Wednesday, September 24, 2014

War Powers "As If"

Stephen Griffin

Now that the NYT editorial board has weighed in on President Obama's use of war powers re ISIS, I feel I can immodestly claim to have provided a better analysis of the current situation re war powers than anyone else in a Constitution Day talk given at Tulane.  The talk is both student and journalist-friendly, so please take a look if you wish.

To boil things down as much as I can, too much commentary has focused on treating Obama's use of war powers "as if" it was occurring in a judicial forum, rather than politically as a matter of interbranch deliberation. Doing the latter inevitably means taking into consideration that we are right before the congressional elections.  Deliberating before an election is rarely a good idea -- that's how we got the 2002 Iraq war resolution!  Yet the NYT scores the Congress for failing in its constitutional responsibilities, "shamelessly ducking a vote."  Yes, they should duck it.  They haven't got the time to do a proper review before the election, particularly if what we should be interested in is a new AUMF.  That will take time and more clarity about the situation in the Middle East and both are what Congress doesn't have right now.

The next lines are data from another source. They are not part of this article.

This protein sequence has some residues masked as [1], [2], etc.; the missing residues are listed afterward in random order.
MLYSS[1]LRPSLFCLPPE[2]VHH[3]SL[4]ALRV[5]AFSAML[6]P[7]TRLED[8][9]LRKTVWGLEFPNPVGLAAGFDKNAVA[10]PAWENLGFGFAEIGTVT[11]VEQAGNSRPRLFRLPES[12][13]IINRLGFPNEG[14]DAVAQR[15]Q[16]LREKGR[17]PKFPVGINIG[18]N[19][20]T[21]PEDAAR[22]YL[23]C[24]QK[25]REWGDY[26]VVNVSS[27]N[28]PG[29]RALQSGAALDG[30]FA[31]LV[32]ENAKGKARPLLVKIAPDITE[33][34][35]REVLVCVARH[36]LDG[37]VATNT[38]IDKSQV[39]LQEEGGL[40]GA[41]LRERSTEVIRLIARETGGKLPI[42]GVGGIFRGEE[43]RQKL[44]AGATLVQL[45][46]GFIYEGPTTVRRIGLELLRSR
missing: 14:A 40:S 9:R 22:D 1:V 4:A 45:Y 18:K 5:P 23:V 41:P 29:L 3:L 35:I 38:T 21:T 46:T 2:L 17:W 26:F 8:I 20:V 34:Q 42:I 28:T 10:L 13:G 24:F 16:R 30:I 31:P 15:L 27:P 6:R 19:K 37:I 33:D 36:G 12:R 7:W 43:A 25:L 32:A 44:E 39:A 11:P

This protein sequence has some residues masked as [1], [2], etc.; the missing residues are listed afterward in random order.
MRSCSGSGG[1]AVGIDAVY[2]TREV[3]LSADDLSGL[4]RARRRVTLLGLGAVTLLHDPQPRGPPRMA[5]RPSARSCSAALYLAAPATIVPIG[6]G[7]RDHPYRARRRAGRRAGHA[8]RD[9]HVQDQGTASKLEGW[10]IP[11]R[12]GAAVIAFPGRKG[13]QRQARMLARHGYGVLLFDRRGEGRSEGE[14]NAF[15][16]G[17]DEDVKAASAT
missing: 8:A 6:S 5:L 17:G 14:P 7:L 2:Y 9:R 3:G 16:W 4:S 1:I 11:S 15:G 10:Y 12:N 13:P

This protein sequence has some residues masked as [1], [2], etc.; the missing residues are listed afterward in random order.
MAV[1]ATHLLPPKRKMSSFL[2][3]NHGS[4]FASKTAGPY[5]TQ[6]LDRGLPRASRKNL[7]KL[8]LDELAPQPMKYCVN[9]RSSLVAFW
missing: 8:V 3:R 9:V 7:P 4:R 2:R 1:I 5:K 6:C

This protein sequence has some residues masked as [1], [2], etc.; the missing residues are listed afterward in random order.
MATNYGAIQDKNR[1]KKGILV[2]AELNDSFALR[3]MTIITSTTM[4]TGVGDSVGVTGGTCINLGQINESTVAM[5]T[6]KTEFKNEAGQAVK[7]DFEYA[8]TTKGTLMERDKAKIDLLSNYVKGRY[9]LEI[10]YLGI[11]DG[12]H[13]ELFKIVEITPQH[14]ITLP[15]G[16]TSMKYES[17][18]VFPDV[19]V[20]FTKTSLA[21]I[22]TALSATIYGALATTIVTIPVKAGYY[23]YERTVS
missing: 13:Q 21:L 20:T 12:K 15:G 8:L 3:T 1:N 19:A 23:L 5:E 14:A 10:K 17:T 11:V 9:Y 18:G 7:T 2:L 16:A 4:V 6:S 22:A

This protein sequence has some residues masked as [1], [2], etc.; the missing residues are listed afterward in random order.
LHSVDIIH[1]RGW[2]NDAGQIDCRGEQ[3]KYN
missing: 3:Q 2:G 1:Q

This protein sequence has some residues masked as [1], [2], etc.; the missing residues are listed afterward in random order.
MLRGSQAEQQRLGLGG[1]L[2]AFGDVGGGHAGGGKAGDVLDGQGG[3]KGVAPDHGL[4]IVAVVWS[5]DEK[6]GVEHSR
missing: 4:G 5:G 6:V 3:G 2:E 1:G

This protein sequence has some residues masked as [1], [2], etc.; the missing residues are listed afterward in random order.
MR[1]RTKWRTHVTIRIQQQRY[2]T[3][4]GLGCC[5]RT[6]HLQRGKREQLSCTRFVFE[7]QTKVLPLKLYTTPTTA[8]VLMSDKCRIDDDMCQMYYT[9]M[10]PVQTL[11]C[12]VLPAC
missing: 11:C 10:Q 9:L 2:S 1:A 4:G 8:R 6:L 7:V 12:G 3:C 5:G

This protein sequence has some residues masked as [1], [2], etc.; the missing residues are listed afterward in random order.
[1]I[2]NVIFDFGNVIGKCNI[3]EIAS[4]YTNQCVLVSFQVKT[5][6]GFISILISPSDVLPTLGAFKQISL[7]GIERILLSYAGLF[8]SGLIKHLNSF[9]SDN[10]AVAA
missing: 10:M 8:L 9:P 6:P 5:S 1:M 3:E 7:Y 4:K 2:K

As far as the legal commentary, too many legal scholars are too worried about what Obama is claiming re the previous AUMFs.  They seem to think that these claims might come back to haunt us as "precedents."  But we are not in a judicial forum (nor are we ever likely to be) when it comes to the use of military force.  It is therefore a conceptual mistake to think that the forms of judicial argument or what judges have said in past opinions like Youngstown can help us make sense of this situation.  We surely need to think as constitutionalists, but mindful of the constitutional order that applies to foreign affairs and in light of the fact that we are, after all, dealing with the "political" branches.  So talk of bad precedents and Congress acting irresponsibly is not helpful.  It won't help the country get anywhere it wants to go.

I do agree with much current commentary that we badly need a legal review of Obama's war authority with a view to drafting a new AUMF.  That would be all to the good.  So far I see no sign that Congress is truly interested in drafting one.  But as I say in my Tulane talk, there is no doubt that Obama could render a service to his country in his final two years in office by putting an AUMF on the national agenda when the new Congress is seated in 2015.

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